There is no escaping the fact that an upturn in the business cycle is followed by a more sluggish period. The present business cycle has now lasted for an exceptionally long time, but we have yet to identify any major problems. The economy is not overheating, nor are there excesses on the financial markets. Growth is slowing and uncertainty increasing, however. There is little leeway for policymakers to provide stimulation in the event of a downturn; negative interest rates are a largely ineffective weapon. Interest rates consequently cannot fall much further. This means that central banks will again have to resort to quantitative easing when the next downturn occurs. Yet this weapon has become very blunt and we have grave doubts as to whether it would be able to provide the required boost to growth. Ultimately, it will be up to politicians to pursue more expansionary budgetary policies. These would eventually result in the long-awaited reversal in interest and inflation rates. Let’s not get ahead of ourselves though. A great deal needs to be done before more expansionary budgetary policies can be pursued. Especially in Europe, where budgetary discipline remains a sensitive subject.
For investors, ten years is a long investment horizon. Yet a decade is the blink of an eye in terms of climate change. We do not anticipate our living environment being so materially affected by climate change over the next ten years that it will have an impact on our expected return. Yet if nothing is done, the consequences are incalculable. Calls for a decisive climate policy are becoming ever stronger, and more measures will have to be implemented in the next ten years. What these measures will be depends on many factors and remains very uncertain. If governments actively decide to make the economy more sustainable, this could lead to higher government spending. This means investment and in turn higher growth and inflation. A carbon tax could also be an option. Companies are taxed on the burden they place on society and in doing so contribute to combating climate change. The need to restrict our impact on the climate is clear, the question is who pays. In our central scenario, we assume that the economic effect of more investment on the one hand and higher taxation on the other will have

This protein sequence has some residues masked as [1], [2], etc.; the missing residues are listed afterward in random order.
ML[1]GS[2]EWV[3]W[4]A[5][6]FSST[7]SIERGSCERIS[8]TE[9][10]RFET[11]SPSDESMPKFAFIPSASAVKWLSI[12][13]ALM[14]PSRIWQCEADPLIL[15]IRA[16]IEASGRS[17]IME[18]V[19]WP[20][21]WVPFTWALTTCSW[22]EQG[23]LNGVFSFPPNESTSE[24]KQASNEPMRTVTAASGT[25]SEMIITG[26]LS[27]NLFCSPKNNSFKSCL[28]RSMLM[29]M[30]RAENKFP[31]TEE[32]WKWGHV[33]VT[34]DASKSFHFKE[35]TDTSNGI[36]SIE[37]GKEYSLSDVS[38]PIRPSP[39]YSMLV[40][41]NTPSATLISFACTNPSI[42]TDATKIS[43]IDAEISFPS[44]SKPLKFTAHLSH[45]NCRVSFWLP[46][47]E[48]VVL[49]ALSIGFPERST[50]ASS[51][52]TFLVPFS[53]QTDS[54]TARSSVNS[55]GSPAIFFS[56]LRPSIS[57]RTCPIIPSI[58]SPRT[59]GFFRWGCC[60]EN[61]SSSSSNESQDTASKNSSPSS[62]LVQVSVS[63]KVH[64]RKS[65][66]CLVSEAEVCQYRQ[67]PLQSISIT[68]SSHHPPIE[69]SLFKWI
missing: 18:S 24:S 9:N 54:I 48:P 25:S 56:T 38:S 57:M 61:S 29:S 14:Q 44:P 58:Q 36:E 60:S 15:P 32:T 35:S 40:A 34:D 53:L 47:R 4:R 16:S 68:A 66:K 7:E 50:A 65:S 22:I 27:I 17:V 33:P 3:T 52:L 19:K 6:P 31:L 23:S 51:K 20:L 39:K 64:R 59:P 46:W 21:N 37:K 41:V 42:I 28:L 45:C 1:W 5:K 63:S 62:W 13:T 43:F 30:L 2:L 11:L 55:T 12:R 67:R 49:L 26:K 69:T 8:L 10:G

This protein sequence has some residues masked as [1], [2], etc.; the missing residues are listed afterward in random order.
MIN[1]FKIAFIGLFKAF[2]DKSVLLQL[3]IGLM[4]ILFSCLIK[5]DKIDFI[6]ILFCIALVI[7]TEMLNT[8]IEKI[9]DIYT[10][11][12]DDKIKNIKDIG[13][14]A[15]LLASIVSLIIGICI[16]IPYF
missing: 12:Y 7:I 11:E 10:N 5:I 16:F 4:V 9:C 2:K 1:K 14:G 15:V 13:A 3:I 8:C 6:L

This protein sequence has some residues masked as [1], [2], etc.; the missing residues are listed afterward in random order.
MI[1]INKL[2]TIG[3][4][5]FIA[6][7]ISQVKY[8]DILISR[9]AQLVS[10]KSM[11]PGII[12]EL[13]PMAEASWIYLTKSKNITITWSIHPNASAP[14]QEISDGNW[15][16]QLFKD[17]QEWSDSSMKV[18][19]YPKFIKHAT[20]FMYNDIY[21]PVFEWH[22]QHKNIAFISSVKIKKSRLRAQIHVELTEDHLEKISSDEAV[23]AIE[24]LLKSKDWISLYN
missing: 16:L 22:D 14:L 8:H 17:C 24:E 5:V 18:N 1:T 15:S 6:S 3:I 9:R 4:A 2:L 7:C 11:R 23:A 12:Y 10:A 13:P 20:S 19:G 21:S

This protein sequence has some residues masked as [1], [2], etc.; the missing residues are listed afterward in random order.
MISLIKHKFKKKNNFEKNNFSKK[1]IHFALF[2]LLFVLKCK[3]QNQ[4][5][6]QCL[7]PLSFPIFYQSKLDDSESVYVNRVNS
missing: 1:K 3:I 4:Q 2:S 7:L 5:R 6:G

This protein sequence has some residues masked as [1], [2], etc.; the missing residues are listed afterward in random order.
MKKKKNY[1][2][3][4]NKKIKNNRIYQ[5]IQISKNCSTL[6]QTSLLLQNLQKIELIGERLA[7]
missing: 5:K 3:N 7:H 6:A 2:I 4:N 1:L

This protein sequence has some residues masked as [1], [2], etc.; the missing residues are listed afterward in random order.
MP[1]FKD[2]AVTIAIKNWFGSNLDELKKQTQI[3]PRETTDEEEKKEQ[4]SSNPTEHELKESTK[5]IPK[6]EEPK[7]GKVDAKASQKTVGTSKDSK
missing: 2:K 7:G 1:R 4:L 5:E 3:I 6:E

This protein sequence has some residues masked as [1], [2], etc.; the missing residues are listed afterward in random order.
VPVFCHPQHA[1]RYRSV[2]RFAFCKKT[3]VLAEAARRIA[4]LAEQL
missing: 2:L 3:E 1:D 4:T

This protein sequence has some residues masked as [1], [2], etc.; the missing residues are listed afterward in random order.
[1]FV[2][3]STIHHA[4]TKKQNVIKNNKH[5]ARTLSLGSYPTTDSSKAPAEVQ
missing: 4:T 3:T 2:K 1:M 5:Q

a minor impact on the expected return.
If we combine our growth, inflation and interest rate forecasts with current valuations, the outcome is moderate returns over the next decade. When we assume lower interest rates for longer, we are less negative about government bonds and more optimistic about equities.
Kempen Capital Management N.V. (KCM) is licensed as a manager of various UCITS and AIFs and authorised to provide investment services and as such is subject to supervision by the Netherlands Authority for the Financial Markets. This Outlook is for information purposes only and provides insufficient information for an investment decision. This information does not contain investment advice, no investment recommendation, no research, or an invitation to buy or sell any financial instruments, and should not be interpreted as such. The opinions expressed in this document are our opinions and views as of 23 September 2019. These may be subject to change at any given time, without prior notice.